Evidence of good character is substantial and positive evidence, not a mere make way to be considered in a doubtful case, and according to all our authority, is an independent factor which may of itself engender a reasonable doubt or produce a conclusion of innocence. To be sure, it is to be considered with all the other evidence in the case. But it is not to be measured with or by other evidence. Its probative value, its power of persuasion, does not depend upon, and is not to be measured by, or appraised according to, the might or the strength in the Commonwealth's case. Even though, under all the evidence a jury could reach a conclusion of guilt, still if the character evidence creates a reasonable doubt or establishes innocence a verdict of acquittal must be rendered.

160 Pa.Super. at 275, 50 A.2d at 725 (citations omitted; emphasis in original).

As is evidence from the above, character evidence is extremely important evidence and is not to be taken lightly. *310 Indeed, our courts have buttressed the importance of this evidence further by requiring that a jury be instructed such evidence, in and of itself, may be sufficient to justify an acquittal. Commonwealth v. Arenella, 306 Pa.Super. 119, 452 A.2d 243 (1982); see also Commonwealth v. Scott, 496 Pa. 188, 436 A.2d 607 (1981); Commonwealth v. Cleary, 148 Pa. 26, 23 A. 1110 (1892); Commonwealth v. Shapiro, 223 Pa.Super. 15, 297 A.2d 161 (1972). The court in Arenella cited with approval the following charge: "In some instances, evidence of good reputation may of itself work an acquital or create a reasonable doubt." See 306 Pa.Super. at 128-129, 452 A.2d at 248. In the instant case, appellant was entitled to an instruction that evidence of good character may by itself be sufficient to raise a reasonable doubt.

Counsel, however, failed either to request such instruction or to challenge its absence. The instructions actually given in the case at bar are virtually indistinguishable from those given in Arenella. Id., 306 Pa.Superior Ct. at 127-128, 452 A.2d at 248.[3] Since our Court has not approved the Arenella instruction, we must disapprove the instant instruction.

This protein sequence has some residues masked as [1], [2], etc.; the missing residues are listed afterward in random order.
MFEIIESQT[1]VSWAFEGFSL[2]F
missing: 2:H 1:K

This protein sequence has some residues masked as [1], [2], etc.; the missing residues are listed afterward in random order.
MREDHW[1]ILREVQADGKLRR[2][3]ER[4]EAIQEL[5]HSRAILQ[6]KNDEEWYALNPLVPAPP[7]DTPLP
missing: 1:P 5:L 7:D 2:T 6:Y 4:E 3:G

We can find no reasonable basis for counsel's inaction. Under the standard set forth in Commonwealth ex rel. Washington v. Maroney, 427 Pa. 599, 235 A.2d 349 (1967), we find appellant was denied the assistance of counsel. The judgment of sentence entered below is hereby reversed and a new trial granted.[4]

Judgment of sentence reversed. Remanded for proceedings consistent with this opinion. Jurisdiction relinquished.


[1] Appellant was subsequently placed on probation, ordered to pay the costs of prosecution together with a $2,000.00 fine, and ordered to turn over his guns to the Montour County Adult Probation Office.

[2] In his brief, appellant also contends that the lower court erred in failing to (1) charge the jury correctly on the crime of recklessly endangering; (2) provide trial counsel with transcription of the record in order to prepare for post-trial motions; (3) admit certain testimony and exhibits into evidence; and, (4) grant post-trial motions. We have reviewed each of these arguments thoroughly and we are convinced that they lack merit. Appellant also contends that the court abused its discretion at sentencing, particularly when it ordered the confiscation of his guns. Since we have determined that a new trial is warranted, we need not consider this argument.

[3] We do not deem it necessary to reproduce in total the instruction given in Arenella. See 306 Pa.Superior Ct. 127-28, 452 A.2d 247-48.

[4] We have chosen to grant a new trial, rather than remand for an evidentiary hearing on counsel's effectiveness because we ourselves feel that counsel's failure to object to the lower court's instruction was totally unsubstantiated. In light of our strong sentiments, we believe that a remand for an evidentiary hearing would be a waste of precious judicial time. Accordingly, we order a new trial be granted.